Later in that same chapter Jesus says:

27 My sheep hear my voice. I know them, and they follow me.

My sheep hear my voice. I know them. They follow me. The Lord is my shepherd. My sheep hear my voice. When we are faced with wants - when we are faced with anxiety and worry - we HAVE to start asking - where is the voice of Christ? Am I listening to him or to something else? Am I listening to the voice of Christ or the voice of the world?

The only way to want not, is to listen to the voice of the shepherd.

Let me see if I can give you an example of this. A few days ago I was headed down GA 400 on my way to church and my mind started to race. This has never happened to you guys, right? And then when I got to the office there was an email that just set off all kinds of anxiety in my mind and in my gut. Don’t worry it wasn’t from one of you. And it wasn’t a bad situation - just one that was causing me anxiety. I found myself wanting that feeling to be gone. So I poured myself into my list and doing the things I usually do and to be honest with you I tend to try and ignore my wants and worries by keeping busy.  But I also try and have some meditation time at the start of each day but this day I just wanted to stay busy and certainly not take the time to sit down and meditate.

But something pulled me. So I sat down and as soon as I stopped being busy – sure enough all the wants came flooding back. And it did not feel good. But I had just been thinking about this part of the sermon – about hearing the voice of the shepherd and so I was like – ok God – I’m listening.

Now, I wish I could tell you that I heard a voice right there in the office - but you know hearing an audible voice would have created more anxiety I think! Instead - I just focused on the internal voice of Christ. And slowly the anxiety in my gut started to loosen and I could feel the worry and the want start to leave me.

The Lord is our shepherd - we hear his voice - and we shall not want.

But what happens then? What happens when we hear the voice of the shepherd and we realize that we have nothing to want. Is there something else that happens? As a matter of fact, I think there is. I think the rest of the Psalm happens.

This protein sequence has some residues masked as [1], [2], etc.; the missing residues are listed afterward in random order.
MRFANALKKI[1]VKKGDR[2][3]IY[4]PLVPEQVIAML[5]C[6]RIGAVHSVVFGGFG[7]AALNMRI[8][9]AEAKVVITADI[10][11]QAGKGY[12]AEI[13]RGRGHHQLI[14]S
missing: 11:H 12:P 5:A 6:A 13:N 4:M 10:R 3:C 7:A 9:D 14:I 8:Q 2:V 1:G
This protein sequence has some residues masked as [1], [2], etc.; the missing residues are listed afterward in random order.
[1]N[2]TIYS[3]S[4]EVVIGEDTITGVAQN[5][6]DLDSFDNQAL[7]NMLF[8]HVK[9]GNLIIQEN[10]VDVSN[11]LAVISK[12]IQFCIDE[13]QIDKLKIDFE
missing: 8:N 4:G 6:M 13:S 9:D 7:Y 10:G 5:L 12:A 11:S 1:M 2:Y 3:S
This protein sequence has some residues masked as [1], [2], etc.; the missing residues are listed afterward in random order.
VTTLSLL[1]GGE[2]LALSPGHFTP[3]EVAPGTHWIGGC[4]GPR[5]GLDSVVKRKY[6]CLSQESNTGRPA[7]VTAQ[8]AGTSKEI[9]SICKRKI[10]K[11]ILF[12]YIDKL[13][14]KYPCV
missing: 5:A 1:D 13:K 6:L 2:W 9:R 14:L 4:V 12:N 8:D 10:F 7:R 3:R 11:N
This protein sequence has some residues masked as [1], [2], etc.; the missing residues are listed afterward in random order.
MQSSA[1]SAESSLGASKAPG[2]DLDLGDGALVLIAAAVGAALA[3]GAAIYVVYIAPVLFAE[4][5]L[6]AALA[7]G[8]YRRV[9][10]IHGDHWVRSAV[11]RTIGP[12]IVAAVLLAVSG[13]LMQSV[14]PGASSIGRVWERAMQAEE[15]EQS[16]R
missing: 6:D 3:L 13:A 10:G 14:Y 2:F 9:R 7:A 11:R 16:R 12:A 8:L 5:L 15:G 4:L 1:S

The Lord is my shepherd, we shall not want.

When we want not, He makes us lie down in green pastures - we stop looking at the other sheep’s pastures and the brown spots in our own and realize we are in green pastures.

When we want not: He leads us beside still waters - We are in the calm, deep waters - not the churned up waters of anxiety and fear.

When we want not: He restores our souls - even when we have been battered and bruised by this world - even when it feel like our soul is being ripped apart - it is restored.

When we want not He leads us in the right paths - So we don’t have to worry about which road to take or what path is the right one - he leads us on the right one.

When we want not: Even though we walk through the darkest valley, we fear no evil.  Evil is all around us. Just turn on the TV - but we do not fear. We are comforted by the shepherd.

When we want not: A table is prepared before us, our head is anointed with oil, our cup overflows. This is Abundance. In Christ we have abundance - not want.

When we want not: Surely goodness and mercy shall follow us all the days of our lives, and we shall dwell in the house of the Lord my whole life long. Why? Because the Lord is our shepherd.

This kind of life. This “want not” kind of life is already here. It’s already in you. Because Christ is here - Christ is in you. The voice is there. Listen for it. Seek it. Find it. And want not.

©2017 by Sacred Doubt